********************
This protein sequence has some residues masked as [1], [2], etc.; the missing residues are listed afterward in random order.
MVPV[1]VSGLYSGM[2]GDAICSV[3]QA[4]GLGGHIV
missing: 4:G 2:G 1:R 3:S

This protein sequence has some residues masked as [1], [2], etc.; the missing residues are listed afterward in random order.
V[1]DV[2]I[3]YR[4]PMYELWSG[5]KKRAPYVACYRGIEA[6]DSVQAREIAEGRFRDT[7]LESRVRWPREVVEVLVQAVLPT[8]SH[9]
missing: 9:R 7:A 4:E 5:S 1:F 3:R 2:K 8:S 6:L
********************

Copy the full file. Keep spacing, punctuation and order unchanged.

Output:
This protein sequence has some residues masked as [1], [2], etc.; the missing residues are listed afterward in random order.
MVPV[1]VSGLYSGM[2]GDAICSV[3]QA[4]GLGGHIV
missing: 4:G 2:G 1:R 3:S

This protein sequence has some residues masked as [1], [2], etc.; the missing residues are listed afterward in random order.
V[1]DV[2]I[3]YR[4]PMYELWSG[5]KKRAPYVACYRGIEA[6]DSVQAREIAEGRFRDT[7]LESRVRWPREVVEVLVQAVLPT[8]SH[9]
missing: 9:R 7:A 4:E 5:S 1:F 3:R 2:K 8:S 6:L